Rather, these black holes are more like an interesting anatomical piece. Stars and gas in galaxies have too much angular momentum to fall in - they'll just keep orbiting. Some gas and stars that get too close do get disrupted and eaten from time to time though.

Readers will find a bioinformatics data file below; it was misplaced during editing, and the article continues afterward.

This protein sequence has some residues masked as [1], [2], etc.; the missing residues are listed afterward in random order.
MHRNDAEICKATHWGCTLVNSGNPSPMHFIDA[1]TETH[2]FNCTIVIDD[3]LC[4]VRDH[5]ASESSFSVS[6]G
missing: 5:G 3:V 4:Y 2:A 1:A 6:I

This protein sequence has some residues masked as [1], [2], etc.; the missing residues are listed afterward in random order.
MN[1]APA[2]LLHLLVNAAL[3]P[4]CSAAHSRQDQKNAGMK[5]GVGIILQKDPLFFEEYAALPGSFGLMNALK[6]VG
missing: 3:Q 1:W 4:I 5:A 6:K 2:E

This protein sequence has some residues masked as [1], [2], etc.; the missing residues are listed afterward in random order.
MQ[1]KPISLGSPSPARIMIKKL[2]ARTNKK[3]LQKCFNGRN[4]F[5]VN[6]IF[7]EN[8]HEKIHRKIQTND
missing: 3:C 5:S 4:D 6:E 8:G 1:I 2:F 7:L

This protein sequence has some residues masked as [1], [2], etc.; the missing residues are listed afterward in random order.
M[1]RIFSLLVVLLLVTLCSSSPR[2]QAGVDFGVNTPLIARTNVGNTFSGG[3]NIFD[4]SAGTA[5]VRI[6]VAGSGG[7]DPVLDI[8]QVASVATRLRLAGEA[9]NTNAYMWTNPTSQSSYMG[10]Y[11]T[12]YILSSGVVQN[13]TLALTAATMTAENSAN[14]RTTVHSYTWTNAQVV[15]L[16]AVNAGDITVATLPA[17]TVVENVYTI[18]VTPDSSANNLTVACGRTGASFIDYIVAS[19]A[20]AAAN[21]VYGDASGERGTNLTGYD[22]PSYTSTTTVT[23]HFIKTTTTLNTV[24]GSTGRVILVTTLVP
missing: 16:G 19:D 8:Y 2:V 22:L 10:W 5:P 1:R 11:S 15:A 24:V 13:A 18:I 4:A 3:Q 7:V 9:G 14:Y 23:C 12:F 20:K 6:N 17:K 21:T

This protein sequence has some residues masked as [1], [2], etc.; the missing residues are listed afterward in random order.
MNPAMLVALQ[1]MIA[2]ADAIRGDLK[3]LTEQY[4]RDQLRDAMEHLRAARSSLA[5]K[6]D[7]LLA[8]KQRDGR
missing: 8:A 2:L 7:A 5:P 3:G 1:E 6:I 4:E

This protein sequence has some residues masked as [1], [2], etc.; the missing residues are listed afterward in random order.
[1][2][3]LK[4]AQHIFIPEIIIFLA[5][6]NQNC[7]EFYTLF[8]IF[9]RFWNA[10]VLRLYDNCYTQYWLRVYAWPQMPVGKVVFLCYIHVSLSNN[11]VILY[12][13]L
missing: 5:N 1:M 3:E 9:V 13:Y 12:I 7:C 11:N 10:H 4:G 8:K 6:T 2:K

And occasionally, they do use their intense gravity to generate powerful emissions from active galactic nuclei. Some supermassive black holes in some galaxies are actively feeding on gas close to them which generate powerful emissions, which we call quasars. Friction in those disks of gas heats the gas, generating the emission we observe, and causing the material to lose energy and angular momentum and fall into the black hole. This results in a pretty small change in the black hole's mass, so it's not like the event horizon is rapidly expanding outward and feeding at an exponential rate or anything apocalyptic like that.Source